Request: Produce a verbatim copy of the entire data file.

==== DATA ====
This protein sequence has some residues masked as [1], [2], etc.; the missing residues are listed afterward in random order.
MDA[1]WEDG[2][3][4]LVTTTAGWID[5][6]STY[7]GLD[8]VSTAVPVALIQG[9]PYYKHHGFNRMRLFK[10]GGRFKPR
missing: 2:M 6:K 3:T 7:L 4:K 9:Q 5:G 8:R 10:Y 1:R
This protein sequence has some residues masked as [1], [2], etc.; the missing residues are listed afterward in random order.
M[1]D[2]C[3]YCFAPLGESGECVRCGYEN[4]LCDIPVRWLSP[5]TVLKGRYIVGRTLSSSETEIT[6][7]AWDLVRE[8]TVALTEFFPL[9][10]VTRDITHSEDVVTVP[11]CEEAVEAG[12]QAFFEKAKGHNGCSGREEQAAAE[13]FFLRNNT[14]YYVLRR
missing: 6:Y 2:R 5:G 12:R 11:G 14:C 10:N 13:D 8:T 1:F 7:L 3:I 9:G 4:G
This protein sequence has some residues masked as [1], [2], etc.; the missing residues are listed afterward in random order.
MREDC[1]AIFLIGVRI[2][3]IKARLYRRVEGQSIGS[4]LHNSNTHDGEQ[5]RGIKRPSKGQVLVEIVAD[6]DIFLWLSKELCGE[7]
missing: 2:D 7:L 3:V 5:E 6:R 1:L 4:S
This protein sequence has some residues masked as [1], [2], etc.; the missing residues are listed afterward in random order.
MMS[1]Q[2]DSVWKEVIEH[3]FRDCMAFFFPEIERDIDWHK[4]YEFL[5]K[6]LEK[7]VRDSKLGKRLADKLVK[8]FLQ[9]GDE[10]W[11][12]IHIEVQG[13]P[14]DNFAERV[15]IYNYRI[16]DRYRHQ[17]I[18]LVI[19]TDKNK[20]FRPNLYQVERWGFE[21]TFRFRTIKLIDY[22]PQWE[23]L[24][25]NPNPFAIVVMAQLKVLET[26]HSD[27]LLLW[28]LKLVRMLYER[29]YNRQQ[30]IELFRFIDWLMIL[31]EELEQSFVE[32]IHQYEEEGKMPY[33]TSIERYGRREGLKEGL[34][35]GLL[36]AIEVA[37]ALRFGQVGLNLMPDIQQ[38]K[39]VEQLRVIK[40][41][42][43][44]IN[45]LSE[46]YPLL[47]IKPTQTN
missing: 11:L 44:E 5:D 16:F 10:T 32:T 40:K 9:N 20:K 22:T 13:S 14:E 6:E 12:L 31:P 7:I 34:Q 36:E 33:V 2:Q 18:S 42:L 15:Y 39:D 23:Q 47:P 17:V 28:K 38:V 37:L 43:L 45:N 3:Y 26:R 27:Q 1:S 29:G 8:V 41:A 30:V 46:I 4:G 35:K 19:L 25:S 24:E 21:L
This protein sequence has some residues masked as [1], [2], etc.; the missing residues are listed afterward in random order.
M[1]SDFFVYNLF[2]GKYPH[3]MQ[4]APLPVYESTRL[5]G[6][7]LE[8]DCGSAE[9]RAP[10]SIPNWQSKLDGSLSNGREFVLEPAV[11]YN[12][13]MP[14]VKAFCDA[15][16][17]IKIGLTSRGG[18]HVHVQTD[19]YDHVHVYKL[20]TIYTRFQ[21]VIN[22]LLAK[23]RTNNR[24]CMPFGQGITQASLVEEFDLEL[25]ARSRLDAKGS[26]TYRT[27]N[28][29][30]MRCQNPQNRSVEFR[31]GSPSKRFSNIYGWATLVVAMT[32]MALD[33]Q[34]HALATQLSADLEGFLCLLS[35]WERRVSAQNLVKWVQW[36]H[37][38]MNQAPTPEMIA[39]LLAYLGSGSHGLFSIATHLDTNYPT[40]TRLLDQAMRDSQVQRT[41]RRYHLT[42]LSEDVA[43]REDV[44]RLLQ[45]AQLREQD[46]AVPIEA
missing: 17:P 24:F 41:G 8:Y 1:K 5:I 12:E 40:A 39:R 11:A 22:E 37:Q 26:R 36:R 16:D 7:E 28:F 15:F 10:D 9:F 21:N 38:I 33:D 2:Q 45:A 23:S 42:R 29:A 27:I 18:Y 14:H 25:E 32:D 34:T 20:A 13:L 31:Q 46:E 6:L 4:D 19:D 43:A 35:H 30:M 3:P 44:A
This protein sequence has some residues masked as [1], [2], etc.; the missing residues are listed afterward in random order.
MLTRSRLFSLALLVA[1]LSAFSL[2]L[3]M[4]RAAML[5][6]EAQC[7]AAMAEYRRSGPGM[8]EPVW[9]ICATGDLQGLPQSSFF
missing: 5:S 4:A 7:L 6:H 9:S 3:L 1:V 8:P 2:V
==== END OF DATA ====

This protein sequence has some residues masked as [1], [2], etc.; the missing residues are listed afterward in random order.
MDA[1]WEDG[2][3][4]LVTTTAGWID[5][6]STY[7]GLD[8]VSTAVPVALIQG[9]PYYKHHGFNRMRLFK[10]GGRFKPR
missing: 2:M 6:K 3:T 7:L 4:K 9:Q 5:G 8:R 10:Y 1:R
This protein sequence has some residues masked as [1], [2], etc.; the missing residues are listed afterward in random order.
M[1]D[2]C[3]YCFAPLGESGECVRCGYEN[4]LCDIPVRWLSP[5]TVLKGRYIVGRTLSSSETEIT[6][7]AWDLVRE[8]TVALTEFFPL[9][10]VTRDITHSEDVVTVP[11]CEEAVEAG[12]QAFFEKAKGHNGCSGREEQAAAE[13]FFLRNNT[14]YYVLRR
missing: 6:Y 2:R 5:G 12:R 11:G 14:C 10:N 13:D 8:T 1:F 7:L 3:I 9:G 4:G
This protein sequence has some residues masked as [1], [2], etc.; the missing residues are listed afterward in random order.
MREDC[1]AIFLIGVRI[2][3]IKARLYRRVEGQSIGS[4]LHNSNTHDGEQ[5]RGIKRPSKGQVLVEIVAD[6]DIFLWLSKELCGE[7]
missing: 2:D 7:L 3:V 5:E 6:R 1:L 4:S
This protein sequence has some residues masked as [1], [2], etc.; the missing residues are listed afterward in random order.
MMS[1]Q[2]DSVWKEVIEH[3]FRDCMAFFFPEIERDIDWHK[4]YEFL[5]K[6]LEK[7]VRDSKLGKRLADKLVK[8]FLQ[9]GDE[10]W[11][12]IHIEVQG[13]P[14]DNFAERV[15]IYNYRI[16]DRYRHQ[17]I[18]LVI[19]TDKNK[20]FRPNLYQVERWGFE[21]TFRFRTIKLIDY[22]PQWE[23]L[24][25]NPNPFAIVVMAQLKVLET[26]HSD[27]LLLW[28]LKLVRMLYER[29]YNRQQ[30]IELFRFIDWLMIL[31]EELEQSFVE[32]IHQYEEEGKMPY[33]TSIERYGRREGLKEGL[34][35]GLL[36]AIEVA[37]ALRFGQVGLNLMPDIQQ[38]K[39]VEQLRVIK[40][41][42][43][44]IN[45]LSE[46]YPLL[47]IKPTQTN
missing: 11:L 44:E 5:D 16:F 10:T 32:T 40:K 9:N 20:K 22:T 13:S 14:E 6:E 12:L 31:P 7:I 34:Q 36:E 33:V 2:Q 18:S 42:L 15:Y 39:D 23:Q 47:P 17:V 28:K 38:V 37:L 43:L 45:N 3:Y 26:R 27:Q 1:S 29:G 8:V 41:A 30:V 46:I 4:G 35:K 19:L 25:S 24:E 21:L
This protein sequence has some residues masked as [1], [2], etc.; the missing residues are listed afterward in random order.
M[1]SDFFVYNLF[2]GKYPH[3]MQ[4]APLPVYESTRL[5]G[6][7]LE[8]DCGSAE[9]RAP[10]SIPNWQSKLDGSLSNGREFVLEPAV[11]YN[12][13]MP[14]VKAFCDA[15][16][17]IKIGLTSRGG[18]HVHVQTD[19]YDHVHVYKL[20]TIYTRFQ[21]VIN[22]LLAK[23]RTNNR[24]CMPFGQGITQASLVEEFDLEL[25]ARSRLDAKGS[26]TYRT[27]N[28][29][30]MRCQNPQNRSVEFR[31]GSPSKRFSNIYGWATLVVAMT[32]MALD[33]Q[34]HALATQLSADLEGFLCLLS[35]WERRVSAQNLVKWVQW[36]H[37][38]MNQAPTPEMIA[39]LLAYLGSGSHGLFSIATHLDTNYPT[40]TRLLDQAMRDSQVQRT[41]RRYHLT[42]LSEDVA[43]REDV[44]RLLQ[45]AQLREQD[46]AVPIEA
missing: 17:P 24:F 41:G 8:Y 1:K 5:I 12:E 40:A 39:R 11:A 22:E 37:Q 26:R 36:R 16:D 7:E 28:F 15:F 10:D 9:F 21:N 38:I 33:D 2:Q 45:A 23:S 42:R 29:A 27:I 18:Y 14:H 25:E 32:D 34:T 20:A 13:L 31:Q 46:E 6:L 4:D 19:D 43:A 35:H 30:M 3:P 44:A
This protein sequence has some residues masked as [1], [2], etc.; the missing residues are listed afterward in random order.
MLTRSRLFSLALLVA[1]LSAFSL[2]L[3]M[4]RAAML[5][6]EAQC[7]AAMAEYRRSGPGM[8]EPVW[9]ICATGDLQGLPQSSFF
missing: 5:S 4:A 7:L 6:H 9:S 3:L 1:V 8:P 2:V